Do you really think you are somehow inspiring change? You are not. You might be inspiring hundreds of apples to be dumped on your lawn, or hurled at other trick or treaters (not that I would know anything about that). If you really don’t want to buy into the Halloween obesity machine, then go with the lesser of two evils and give out money or gift certificates. If you are going to be truly obstinate, then you can try other non-candy options: bags of Goldfish (the crackers, not the animal, though if you did give out water filled bags with little Nemos in them, I would certainly applaud your initiative), pretzels, and even non-food items like stickers or crayons. Can’t say I would be too happy myself getting crayons or stickers, but I wouldn’t hate you like if you gave me an apple.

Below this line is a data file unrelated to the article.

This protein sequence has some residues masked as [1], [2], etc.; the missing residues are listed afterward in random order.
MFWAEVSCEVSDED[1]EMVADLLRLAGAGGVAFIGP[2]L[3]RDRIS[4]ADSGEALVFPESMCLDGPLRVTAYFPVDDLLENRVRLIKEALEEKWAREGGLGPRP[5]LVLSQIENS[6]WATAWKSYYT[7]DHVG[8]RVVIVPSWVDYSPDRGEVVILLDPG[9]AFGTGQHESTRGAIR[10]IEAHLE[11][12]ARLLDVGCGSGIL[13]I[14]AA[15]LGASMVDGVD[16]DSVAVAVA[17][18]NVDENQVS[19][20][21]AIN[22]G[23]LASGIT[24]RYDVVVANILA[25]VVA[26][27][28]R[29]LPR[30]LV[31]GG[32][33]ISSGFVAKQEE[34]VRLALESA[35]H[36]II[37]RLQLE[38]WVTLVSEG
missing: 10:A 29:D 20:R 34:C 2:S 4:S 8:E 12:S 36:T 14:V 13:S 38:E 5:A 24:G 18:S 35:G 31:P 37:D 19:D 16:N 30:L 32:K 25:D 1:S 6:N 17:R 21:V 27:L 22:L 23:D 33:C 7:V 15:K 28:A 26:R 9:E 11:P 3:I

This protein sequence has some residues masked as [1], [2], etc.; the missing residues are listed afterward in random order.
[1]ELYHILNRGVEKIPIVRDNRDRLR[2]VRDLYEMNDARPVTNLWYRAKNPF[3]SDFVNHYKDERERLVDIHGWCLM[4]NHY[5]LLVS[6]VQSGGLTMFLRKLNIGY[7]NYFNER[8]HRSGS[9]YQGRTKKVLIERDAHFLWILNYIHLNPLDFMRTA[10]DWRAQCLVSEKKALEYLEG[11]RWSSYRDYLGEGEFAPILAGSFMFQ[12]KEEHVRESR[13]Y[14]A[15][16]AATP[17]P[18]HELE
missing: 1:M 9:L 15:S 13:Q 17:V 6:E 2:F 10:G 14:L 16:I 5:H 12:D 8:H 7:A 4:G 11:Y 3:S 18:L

Money — Overall, giving out money is a pretty poor strategy. When I was a kid, if someone gave change, the thought process was, “come on! Where’s the candy!” Kids will think you were too lazy to go out and buy a few bags of candy (and they might be right). You would have to give out a decent amount of money to make them appreciate it. The rare dollar bill would elicit an, “ok, that’s cool,” but then you could blow through a week’s paycheck in your quest to not give out candy.

There is a very interesting business lesson here. While the real value of the money you are giving out is greater than the cost of the small piece of candy, the perceived value is actually much less. You may whine and moan about how the kids should be happy that they are getting money, and that they can then use that money to buy whatever they want, but most kids won’t see it that way. Most adults wouldn’t see it that way either.